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Beyond Java by Bruce A. Tate

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Chapter 9. Contenders

It was my first Class IV river, and I approached the infamous Five Falls. In the typically tame Ouachita mountain range, the Cassatot—Indian for Skull Crusher—was serious. In all honesty, I wasn't ready for the river. Unseen gremlins sent massive jets and waves of water shooting through the waterfalls and toyed with me, smashing my boat against rocks, turning me around, and flipping me over at will. Yet, my guide seemed in complete harmony with every molecule of the river. He harnessed all the power the rapids threw at him, and danced his boat across the many chutes, waves, and even face of the waterfall known as the Washing Machine.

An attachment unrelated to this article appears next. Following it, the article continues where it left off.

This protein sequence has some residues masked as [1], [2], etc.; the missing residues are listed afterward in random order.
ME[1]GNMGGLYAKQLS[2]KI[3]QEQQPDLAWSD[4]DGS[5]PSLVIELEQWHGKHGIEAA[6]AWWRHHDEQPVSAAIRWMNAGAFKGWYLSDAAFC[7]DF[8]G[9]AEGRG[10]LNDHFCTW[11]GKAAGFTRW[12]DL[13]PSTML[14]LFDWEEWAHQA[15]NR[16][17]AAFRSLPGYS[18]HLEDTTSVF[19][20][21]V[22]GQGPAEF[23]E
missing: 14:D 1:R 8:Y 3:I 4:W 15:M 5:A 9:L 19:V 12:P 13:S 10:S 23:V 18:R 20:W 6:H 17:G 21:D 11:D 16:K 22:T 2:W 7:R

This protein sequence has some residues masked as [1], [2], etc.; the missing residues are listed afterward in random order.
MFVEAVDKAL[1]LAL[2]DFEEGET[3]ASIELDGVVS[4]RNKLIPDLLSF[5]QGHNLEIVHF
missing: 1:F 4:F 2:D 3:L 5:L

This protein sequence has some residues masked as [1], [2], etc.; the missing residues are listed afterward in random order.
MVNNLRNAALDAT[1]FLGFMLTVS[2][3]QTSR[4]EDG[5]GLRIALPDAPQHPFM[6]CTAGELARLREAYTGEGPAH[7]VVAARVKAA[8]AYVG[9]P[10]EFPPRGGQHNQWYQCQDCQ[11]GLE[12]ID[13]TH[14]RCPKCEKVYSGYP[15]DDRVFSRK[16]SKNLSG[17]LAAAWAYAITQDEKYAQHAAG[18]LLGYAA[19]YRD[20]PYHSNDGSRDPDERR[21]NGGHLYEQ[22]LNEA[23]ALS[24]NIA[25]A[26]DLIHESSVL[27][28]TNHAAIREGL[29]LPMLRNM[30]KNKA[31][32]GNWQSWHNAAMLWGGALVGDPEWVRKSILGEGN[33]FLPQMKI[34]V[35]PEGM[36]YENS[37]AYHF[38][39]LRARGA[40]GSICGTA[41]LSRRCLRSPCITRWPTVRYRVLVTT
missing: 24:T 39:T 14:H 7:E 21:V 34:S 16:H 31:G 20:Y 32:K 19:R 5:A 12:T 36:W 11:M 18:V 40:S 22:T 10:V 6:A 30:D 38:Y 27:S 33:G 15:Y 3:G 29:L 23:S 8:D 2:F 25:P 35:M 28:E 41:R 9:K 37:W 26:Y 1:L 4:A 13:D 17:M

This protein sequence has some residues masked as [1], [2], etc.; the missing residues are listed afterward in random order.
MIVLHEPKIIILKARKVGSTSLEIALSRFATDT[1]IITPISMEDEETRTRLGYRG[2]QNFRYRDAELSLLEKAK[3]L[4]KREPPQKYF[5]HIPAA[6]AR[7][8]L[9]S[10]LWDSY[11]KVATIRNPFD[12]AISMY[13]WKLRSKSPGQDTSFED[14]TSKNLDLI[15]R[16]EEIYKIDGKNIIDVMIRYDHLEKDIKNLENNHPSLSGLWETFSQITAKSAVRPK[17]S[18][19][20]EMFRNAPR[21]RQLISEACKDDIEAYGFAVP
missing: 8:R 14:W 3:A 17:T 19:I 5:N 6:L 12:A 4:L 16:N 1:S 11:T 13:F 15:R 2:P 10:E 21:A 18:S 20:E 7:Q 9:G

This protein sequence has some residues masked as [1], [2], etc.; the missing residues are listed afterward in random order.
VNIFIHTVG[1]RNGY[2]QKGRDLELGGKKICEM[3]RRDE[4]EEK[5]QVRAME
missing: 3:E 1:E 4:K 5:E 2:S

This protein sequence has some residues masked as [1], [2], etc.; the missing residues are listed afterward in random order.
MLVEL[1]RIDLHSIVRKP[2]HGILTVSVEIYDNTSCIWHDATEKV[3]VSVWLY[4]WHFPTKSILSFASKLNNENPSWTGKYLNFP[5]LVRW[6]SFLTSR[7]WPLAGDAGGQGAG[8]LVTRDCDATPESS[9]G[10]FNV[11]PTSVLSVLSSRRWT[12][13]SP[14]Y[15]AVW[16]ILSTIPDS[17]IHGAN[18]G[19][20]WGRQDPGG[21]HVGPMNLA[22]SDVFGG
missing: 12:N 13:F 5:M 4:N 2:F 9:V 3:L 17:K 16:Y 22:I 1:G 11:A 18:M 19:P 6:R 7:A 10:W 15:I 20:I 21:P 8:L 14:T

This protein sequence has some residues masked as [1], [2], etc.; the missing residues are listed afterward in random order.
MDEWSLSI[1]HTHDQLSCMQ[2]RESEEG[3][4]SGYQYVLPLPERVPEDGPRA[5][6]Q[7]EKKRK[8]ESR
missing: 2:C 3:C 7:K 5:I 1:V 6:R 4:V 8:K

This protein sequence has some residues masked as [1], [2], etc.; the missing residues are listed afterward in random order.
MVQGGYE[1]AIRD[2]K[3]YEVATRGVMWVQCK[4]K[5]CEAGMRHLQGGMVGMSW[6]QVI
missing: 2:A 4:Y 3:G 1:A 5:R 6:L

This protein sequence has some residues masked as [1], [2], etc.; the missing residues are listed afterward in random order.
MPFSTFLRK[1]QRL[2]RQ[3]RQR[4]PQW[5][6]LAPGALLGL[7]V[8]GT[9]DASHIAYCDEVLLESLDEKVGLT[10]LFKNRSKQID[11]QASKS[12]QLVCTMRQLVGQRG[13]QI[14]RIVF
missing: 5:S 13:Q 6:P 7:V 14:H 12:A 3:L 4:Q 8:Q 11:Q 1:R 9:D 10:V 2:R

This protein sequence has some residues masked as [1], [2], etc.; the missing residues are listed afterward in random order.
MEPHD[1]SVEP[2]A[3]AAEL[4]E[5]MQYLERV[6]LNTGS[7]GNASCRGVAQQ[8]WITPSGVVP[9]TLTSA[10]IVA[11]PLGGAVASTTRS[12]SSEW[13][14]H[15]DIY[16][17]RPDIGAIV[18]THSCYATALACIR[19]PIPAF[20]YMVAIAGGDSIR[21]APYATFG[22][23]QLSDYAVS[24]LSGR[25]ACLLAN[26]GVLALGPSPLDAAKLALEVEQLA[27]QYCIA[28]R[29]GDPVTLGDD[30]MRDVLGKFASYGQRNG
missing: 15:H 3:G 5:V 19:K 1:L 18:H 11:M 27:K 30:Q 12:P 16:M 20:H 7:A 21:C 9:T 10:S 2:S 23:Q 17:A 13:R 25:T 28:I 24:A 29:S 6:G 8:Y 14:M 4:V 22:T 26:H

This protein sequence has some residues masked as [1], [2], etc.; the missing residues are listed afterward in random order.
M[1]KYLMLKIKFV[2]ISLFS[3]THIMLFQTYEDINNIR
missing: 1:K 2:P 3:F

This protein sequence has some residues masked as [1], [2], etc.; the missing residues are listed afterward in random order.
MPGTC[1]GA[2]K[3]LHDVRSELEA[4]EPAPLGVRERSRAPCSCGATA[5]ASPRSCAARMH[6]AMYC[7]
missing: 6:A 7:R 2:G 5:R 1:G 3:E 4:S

Throughout the run, every inch of my body hurt as I learned to push off my foot braces to integrate the rarely used leg muscles into every stroke, because on this particular river, I needed all the leverage I could get. At the takeout, exhausted, I slithered out of my boat. My guide hobbled out of his boat, and I couldn't speak. Both of his legs were amputated above his knees. I was stunned. He was able to do everything on the river without the added balance and power that two legs would have given him. Those few seconds completely changed my perception about what was possible in a kayak. More than any other, that moment shaped my paddling. Since I know how far I can come, I've always been looking for ways to use the boat, paddle, body, and river to do more work with less effort.

If nothing else, this book is about changing perceptions. ...

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